Text description provided by the architects. Esker Haus (esker=stratified geological formation) is a self-contained residential unit placed on top of an existing house from the 1960s.
The project has been developed as a parasite which started from adopting the structure of the host and gradually differentiated into its own unique organization and morphology.
The project is formed by a series of steel and timber frames that deform to recreate the smooth hillsides of the surrounding dolomites. This partly accessible roofscape also determines the spatial character inside- the spaces are enfolded by an angular and dynamic series of planes creating new and ever-changing perspectives and spatial constellations.
The unique stratified morphology and construction system started off from projecting each step of the external staircase as a modulor that then was proliferated as frames. These frames enable the subsequent deformation and softening of the overall geometry.
The split level organization leads to the lengthening of parts of the stairs to form a topography for informal occupation. The overall spatial character is that of an echelon with a diffusion of functions and conditions where inside and outside, above and below become gradient zones of varying intensity. These interleave as a loop that transgresses from the most private zone of bedroom and bathroom via kitchen, dining and living rooms towards the more public and exposed territory of the various terraces.
The interior spaces are the reflection of the exterior geometry with folded planes accentuating the flow through the open split-level plan.Their character is determined by the transgressions from the Cartesian orthogonal layout (determined in part by the structure below and functional requirements) towards the soft and fluid morphology of the roofscape.
Site, program and organization
To consider building a new dwelling on top of an existing house is a relevant and valuable approach, leaving ground undeveloped elsewhere and creating higher density. Plasma's process of charging each project from its ground and context becomes here even more specific. The existing house is composed of two parts with different levels. Structural walls, chimneys, drainage and other infrastructural lines organized the site into a mesh of constraints.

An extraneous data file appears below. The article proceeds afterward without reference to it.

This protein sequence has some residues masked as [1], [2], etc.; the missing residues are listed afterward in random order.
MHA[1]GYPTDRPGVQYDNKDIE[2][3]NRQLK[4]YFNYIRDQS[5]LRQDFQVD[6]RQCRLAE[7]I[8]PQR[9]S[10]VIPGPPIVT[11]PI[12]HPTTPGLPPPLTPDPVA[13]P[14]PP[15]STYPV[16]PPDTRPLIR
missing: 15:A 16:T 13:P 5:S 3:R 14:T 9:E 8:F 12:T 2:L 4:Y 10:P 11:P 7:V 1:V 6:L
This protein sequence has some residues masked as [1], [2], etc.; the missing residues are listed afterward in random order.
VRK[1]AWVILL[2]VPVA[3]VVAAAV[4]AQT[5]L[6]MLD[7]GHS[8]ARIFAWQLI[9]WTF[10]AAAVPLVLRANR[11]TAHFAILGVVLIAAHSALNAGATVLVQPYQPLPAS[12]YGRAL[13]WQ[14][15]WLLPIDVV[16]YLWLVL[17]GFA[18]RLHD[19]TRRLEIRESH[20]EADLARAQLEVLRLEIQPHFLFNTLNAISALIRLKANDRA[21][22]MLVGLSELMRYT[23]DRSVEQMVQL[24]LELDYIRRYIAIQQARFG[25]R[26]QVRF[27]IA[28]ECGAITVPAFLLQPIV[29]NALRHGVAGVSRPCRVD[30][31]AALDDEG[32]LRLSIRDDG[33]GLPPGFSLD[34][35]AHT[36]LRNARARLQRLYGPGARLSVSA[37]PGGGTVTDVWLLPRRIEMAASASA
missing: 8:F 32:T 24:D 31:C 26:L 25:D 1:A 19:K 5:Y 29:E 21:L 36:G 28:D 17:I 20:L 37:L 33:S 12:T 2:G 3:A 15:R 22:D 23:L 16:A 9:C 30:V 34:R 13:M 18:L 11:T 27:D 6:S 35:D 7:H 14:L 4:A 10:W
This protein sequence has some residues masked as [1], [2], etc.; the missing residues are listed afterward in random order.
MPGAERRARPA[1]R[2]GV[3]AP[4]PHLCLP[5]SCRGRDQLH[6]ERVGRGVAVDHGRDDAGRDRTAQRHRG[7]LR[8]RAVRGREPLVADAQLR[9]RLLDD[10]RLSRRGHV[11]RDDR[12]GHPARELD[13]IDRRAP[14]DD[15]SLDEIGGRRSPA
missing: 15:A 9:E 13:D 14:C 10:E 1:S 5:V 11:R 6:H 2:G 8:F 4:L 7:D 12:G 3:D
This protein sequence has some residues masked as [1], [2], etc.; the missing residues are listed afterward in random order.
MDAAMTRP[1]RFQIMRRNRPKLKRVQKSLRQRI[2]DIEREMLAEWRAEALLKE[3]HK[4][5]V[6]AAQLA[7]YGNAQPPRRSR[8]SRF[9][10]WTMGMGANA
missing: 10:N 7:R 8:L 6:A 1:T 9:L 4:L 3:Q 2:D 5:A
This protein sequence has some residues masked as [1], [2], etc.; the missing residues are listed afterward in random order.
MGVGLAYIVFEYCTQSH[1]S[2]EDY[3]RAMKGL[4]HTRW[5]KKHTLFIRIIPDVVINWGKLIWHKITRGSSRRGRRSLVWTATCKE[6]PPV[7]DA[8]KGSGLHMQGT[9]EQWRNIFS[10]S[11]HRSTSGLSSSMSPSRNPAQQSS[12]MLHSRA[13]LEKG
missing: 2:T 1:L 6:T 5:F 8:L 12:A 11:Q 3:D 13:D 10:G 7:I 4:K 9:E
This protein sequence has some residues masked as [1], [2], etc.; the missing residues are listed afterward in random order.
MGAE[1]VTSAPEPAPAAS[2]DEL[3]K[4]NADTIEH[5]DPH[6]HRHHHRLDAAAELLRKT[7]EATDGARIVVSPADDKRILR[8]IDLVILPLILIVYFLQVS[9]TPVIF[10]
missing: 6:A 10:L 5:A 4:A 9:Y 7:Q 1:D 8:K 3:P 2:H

We challenged the standard pitched and overhanging roof and instead developed a rich texture of different occupiable spaces.
On the outside these are a podium that leads to the top of the roof within a dip, a semi-covered pergola beneath it, a long terrace as extension to the south of the living room.
Given that the existing house has two ‘wings' with different roof levels, we started from a simple diagram of two boxes forming a ‘T', allowing plenty of external space for terraces to the South.
The lower Western box became the living zone with the upper Eastern box to contain the master bedroom, bathroom, 2nd bedroom and kitchen.
Bringing the access as external staircase along the North side enabled the definition of the entrance along the seam between the two zones creating a hinge area for distribution.
From this external staircase the rhythm of each step was then proliferated as frames that became deformed to produce a soft intertwining of roof and walls as continuous artificial topography.
This produces a variety of outdoor environments for sitting on the roof and enjoying great views all around or beneath sheltered from wind and sun.
Tectonics and construction
The conceptual and geometric striation was translated into a series of outside steel belts from which prefabricated composite wall/ceiling panels are suspended. Small T-sections span in perpendicular direction to the major steelwork to support the additional timber sections that complete the outer layer.
All the different systems are interdependent and it was vital to work with a specialist contractor that was able to produce all fabrication information directly from our 3D computer model.